Ulp, Tuesday sneaked up on me again! Ornery critter, it just lies in wait and pounces when I’m buried under galleys and revisions and proposals and the weather is really too lovely to be indoors.
Since, by now, I assume our regular readers really don’t expect a scholarly treatise from me, I won’t disappoint today. <G> I’ll just blather the topic currently on my mind, which again happens to be an article in the Romance Writers Report: “Creating Dynamic Characters Through Authentic Dialogue” by Beth Morrow.
I read the article a few days ago so only the basics are nagging at the back of my mind. If memory serves me (and it seldom does), her essential premise was that men and women approach life differently, think differently, and thus, speak differently. I don’t disagree, but I will take exception to the generality of saying that men don’t use flowery words but speak only in terms of goals and actions. That might work for romance alpha heroes, but (1) not all men are alphas, and (2) I resent confining romance with still another limitation on the characters we create.
Since I write historicals, it’s easier for me to call upon historical figures as proof for my objections. Consider, if you will, Benjamin Franklin, Thomas Jefferson, Lord Byron, Tolstoy… the list could go on forever. Are these men who spoke only in terms of goals and actions? Was all their speech blunt and to the point? If so, where did all those words they wrote come from? Did they only think in inventive, philosophical, and moral circles and just grunted aloud? I don’t think so.
I haven’t had time to research the study to which the article referred, but I have to assume that percentages were involved. It’s doubtful that any study has ever had 100% results on any topic anyone ever questioned. Maybe 55% of the men in the study spoke directly, but that leaves 45% of the population quite willing to articulate feelings and thoughts and philosophize over possibilities. Let’s face it, through history, women did not have the power to invent the church, our government, or technology. Men had to think and puzzle and talk and philosophize to develop the world we live in today. I don’t think that was entirely accomplished by direct commands.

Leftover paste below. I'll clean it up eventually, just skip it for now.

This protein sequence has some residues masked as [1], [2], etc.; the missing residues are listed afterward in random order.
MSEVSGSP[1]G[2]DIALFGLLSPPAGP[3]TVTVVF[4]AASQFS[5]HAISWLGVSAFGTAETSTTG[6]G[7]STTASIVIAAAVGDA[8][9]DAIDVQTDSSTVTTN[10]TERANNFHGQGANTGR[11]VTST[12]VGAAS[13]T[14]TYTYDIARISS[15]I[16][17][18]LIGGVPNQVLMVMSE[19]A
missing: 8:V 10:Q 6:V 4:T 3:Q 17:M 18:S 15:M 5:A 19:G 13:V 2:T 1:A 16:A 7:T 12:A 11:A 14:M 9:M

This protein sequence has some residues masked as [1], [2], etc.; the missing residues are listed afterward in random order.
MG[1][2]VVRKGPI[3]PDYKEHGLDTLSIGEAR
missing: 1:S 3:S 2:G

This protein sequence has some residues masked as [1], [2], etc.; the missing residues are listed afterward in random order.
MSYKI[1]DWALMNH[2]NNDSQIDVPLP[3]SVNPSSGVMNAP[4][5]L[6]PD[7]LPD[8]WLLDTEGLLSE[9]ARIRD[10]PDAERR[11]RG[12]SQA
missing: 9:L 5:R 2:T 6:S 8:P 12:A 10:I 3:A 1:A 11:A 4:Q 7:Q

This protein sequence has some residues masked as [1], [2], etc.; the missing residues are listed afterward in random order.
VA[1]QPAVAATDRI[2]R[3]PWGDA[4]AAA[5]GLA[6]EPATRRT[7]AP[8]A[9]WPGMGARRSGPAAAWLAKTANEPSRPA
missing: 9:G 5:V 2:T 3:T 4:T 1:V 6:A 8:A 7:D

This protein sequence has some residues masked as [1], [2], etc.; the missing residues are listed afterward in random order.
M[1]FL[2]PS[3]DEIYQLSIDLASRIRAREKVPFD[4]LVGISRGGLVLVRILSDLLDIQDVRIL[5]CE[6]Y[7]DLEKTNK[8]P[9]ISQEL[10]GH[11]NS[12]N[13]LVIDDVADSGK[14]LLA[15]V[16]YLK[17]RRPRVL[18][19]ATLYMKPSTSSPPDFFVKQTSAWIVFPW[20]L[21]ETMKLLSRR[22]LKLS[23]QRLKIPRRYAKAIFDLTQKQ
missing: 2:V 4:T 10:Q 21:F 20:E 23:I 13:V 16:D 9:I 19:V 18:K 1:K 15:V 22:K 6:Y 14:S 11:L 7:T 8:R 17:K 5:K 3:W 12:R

Certainly, if I want to write a military hero, I might give him a “voice” that commands and orders. That would be perfectly in character with reader expectations. But I do not want to be told that ALL military heroes are blunt Neanderthals who point and grunt. If I choose to write about a soldier at Waterloo who goes home to write poetry and woos his heroine with flowery flattery, I don’t want to be told he’s not masculine!
Obviously, I have a problem with being told what to do. My teachers often remarked upon this. But I fear that the “dumbing down” of literature comes from our current marketing attempts to find the widest audience by generalizing our characters and stories to the narrowest reader expectations. And contrarian that I am, the more I’m told how my characters should think and speak, the farther out on a limb I’m going to go to prove the genre wrong.
Does everyone out there want to read about alpha males who order people about but get their comeuppance in the end? Has this caricature become so ingrained in romance that readers can’t enjoy any deeper characterization? Am I alone out here on the end of this limb?